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Chiwenga's family donates US$20 000 towards school project

by Staff reporter
09 Apr 2024 at 06:18hrs | Views
VICE President Dr Constantino Chiwenga's family has donated US$20 000 towards the development of the repurposed St Augustine Catholic College in Sunnyside, Bulawayo, which complements the Government's efforts to address school shortages.

The Vice President made the pledge last Friday when he attended the Catholic men's St Joseph's Guild National Congress in the second-largest city.

The church authorities made a public plea to Dr Chiwenga, detailing their need to refurbish the college into a boarding school and establish sporting facilities, to raise at least US$200 000.

The school opened its doors at the beginning of the year admitting Form 1, Form 2, Form 3, and Lower Six classes.

In his response, VP Chiwenga said considering its historic importance, the school needs all the support hence his family will inject US$20 000 into the project.

"The school has a long history, it was established as a seminary and we can't let this place die. We shall together raise funding to make sure that this school becomes a number one boarding school not only in Bulawayo, not only in the Matabeleland region but in the country, and by all means prioritise our children. My family will put in the seed money of US$20 000," said VP Chiwenga.

He said the school will come in handy in addressing school shortages in the country. The country has a shortage of 2 800 schools and the private sector, among other development partners, has been called to chip in to aid the Government in the construction of schools.

"We will continue to work together with you to make sure we raise the funds and the school will become one of those, that will alleviate the shortage of schools in the country," said Dr Chiwenga.

"You know we have a shortage of over 2 000 schools. We want to shorten the distance travelled by each child to at least 5km. Whether it is a boarding or a day school the distance must not be more than 5km.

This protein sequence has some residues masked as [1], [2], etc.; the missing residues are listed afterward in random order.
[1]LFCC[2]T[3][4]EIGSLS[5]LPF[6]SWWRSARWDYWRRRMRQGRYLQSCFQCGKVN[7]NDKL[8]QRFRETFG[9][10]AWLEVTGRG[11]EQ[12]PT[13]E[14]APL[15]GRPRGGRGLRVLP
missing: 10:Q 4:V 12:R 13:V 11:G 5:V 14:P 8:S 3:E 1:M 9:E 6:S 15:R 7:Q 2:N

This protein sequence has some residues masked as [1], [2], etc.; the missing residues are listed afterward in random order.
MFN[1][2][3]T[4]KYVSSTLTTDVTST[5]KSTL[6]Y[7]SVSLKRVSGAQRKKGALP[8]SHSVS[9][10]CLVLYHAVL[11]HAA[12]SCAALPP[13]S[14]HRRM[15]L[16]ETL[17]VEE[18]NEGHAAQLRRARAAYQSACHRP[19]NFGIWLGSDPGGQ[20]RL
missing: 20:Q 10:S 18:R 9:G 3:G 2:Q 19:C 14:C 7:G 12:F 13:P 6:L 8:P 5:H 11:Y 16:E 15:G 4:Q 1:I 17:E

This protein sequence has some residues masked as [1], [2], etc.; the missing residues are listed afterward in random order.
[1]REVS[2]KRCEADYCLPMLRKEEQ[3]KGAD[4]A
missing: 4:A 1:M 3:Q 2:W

"We also want schools that are going to specialise in science, technology, engineering and mathematics (STEM)," he said.

To strengthen skills learning at junior levels, the Government is in the process of introducing technical high schools, which will result in pupils being professionally trade-tested before completing secondary education in line with international standards aimed at equipping the learners with life skills.

In each of the 10 provinces, the Government has identified one school that will be rolling out the pilot project.

The project is being implemented and the identified schools will have their names slightly changed to conform to their new thrust.

Luveve High School in Bulawayo will now be renamed Luveve High Aviation Studies and Metal Technology and Design while Mzingwane High School in Matabeleland South, will be changed to Mzingwane High School Wood Technology and Design.

In Matabeleland North, Hwange High School will be called Hwange High School Textile Technology and Design. In Harare, Allan Wilson High will add Metal Technology and Design to its name, Chinhoyi High School in Mashonaland West will be renamed Chinhoyi High School Technical Graphics while Chipindura High School in Mashonaland Central will add Building Technology and Design to its name.

In the Midlands, Guinea Fowl High will be renamed Guinea Fowl High Food Technology and Design with Mutare Boys High in Manicaland changing to Mutare Boys High Metal Technology.

Mutoko High School in Mashonaland East will be renamed Mutoko High School Home Management and Design while Mwenezi High School in Masvingo will add Building Technology and Design to its name.

The Government has adopted the Heritage-Based Education curriculum at the Primary and Secondary levels as part of its efforts to produce competent pupils to solve national problems.

Source - The Chronicle
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